Politics

Two Tweets Show How Mexicans Feel About Donald Trump's Visit

Republican presidential nominee Donald Trump met with Mexican President Enrique Peña Nieto on Wednesday, ahead of much-anticipated speech on immigration that will take place in Arizona. And as pundits scratch their heads about the logic behind the meeting, Mexicans are venting their frustration over the fact that Peña Nieto extended the invitation in the first place.

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Two tweets capture the sentiment surrounding Trump's visit to Mexico.

"Trump has offended me profoundly but the invitation EPN made offends me so much more," Soledad Loaeza, a professor at El Colegia México, wrote.

Wall Street Journal reporter Rebecca Ballhaus shared a screenshot of an article where a former Mexican intelligence official was quoted describing the meeting as appeasement. "Peña Nieto is like [Neville] Chamberlain to his Hitler,” Alejandro Hope said, referencing the former British Prime Minister best known for his appeasement policy during World War II.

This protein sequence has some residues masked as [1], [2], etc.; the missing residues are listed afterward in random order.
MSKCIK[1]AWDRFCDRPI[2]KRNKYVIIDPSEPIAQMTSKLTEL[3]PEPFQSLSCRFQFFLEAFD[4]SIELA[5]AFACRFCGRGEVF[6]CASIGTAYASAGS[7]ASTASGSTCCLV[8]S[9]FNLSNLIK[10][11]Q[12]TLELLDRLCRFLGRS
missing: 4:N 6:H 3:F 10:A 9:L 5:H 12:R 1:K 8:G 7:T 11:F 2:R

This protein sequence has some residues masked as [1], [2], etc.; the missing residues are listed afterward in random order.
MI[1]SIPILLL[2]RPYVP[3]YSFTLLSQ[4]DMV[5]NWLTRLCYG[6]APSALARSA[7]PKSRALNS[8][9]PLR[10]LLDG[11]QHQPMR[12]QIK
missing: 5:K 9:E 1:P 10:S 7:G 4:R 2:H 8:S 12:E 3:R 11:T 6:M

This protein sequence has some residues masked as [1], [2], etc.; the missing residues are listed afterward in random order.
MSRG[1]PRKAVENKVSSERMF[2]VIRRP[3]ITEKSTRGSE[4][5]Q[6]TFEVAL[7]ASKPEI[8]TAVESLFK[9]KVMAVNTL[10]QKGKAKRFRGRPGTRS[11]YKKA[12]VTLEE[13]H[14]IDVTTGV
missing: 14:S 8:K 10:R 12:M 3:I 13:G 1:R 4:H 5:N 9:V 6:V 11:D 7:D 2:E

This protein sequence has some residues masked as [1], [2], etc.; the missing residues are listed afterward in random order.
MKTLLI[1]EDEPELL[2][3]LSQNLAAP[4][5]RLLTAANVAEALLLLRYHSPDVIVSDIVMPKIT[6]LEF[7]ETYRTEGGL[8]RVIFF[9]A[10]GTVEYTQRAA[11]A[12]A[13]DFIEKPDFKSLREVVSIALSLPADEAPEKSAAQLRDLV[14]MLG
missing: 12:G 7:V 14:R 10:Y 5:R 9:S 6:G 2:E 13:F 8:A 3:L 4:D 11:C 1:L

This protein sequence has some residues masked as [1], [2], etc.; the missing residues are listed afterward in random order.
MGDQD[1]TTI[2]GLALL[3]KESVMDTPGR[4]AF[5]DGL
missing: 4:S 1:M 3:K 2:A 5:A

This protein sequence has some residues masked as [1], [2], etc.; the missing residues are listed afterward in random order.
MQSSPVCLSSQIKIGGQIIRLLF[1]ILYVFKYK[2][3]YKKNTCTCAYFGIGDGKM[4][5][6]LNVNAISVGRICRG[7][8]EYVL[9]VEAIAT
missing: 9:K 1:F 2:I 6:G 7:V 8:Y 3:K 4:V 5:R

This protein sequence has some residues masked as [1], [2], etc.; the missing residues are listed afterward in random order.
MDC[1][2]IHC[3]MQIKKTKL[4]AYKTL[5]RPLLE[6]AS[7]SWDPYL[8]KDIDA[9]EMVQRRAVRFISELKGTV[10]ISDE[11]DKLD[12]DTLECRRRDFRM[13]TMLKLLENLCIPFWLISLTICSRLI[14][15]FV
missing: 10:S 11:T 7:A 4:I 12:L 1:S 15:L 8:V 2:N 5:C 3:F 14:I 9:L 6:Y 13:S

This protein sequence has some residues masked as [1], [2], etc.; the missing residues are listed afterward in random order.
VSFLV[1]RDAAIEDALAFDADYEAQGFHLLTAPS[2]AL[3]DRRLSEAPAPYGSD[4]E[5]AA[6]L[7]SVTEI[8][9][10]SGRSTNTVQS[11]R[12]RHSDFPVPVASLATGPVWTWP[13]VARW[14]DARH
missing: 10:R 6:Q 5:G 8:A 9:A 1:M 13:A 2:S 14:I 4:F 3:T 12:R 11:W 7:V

There's no shortage of tweets condemning Trump's visit.

The Republican presidential nominee stoked anger among Mexicans early on in his campaign, by calling Mexican immigrants in the U.S. rapists and drug traffickers and insisting that Mexico would pay for a wall he plans to erect along the U.S.-Mexico border. But many Mexicans are directing their anger at Peña Nieto, who they feel is essentially enabling and validating Trump by inviting him to the country.

Peña Nieto responded to the controversy on Tuesday, tweeting that he believes "in dialogue to promote Mexico’s interests in the world and, principally, to protect Mexicans, wherever they might be." It could be that the Mexican president is hoping to bolster his low approval ratings (63 percent of Mexicans disapprove of his performance, a recent poll found) by orchestrating the meeting, but a survey of the social media response in Mexico raises questions about that strategy.

It's a risky bet, but some analysts think that the visit could serve Peña Nieto's interests, allowing him to improve his standing among Mexicans.

"The political calculus for Trump in visiting Mexico is tough to figure out," The Atlantic reported. "For Peña Nieto there is perhaps a more obvious payoff, though also some substantial risks. By inviting Trump to Mexico, EPN could distract from his own troubles, and he might appear statesmanlike — having lured the great ogre Trump to visit Mexico and reckon with the country face-to-face, in a meeting where Peña Nieto will presumably once again solidly reject any prospect of Mexico paying for the wall."

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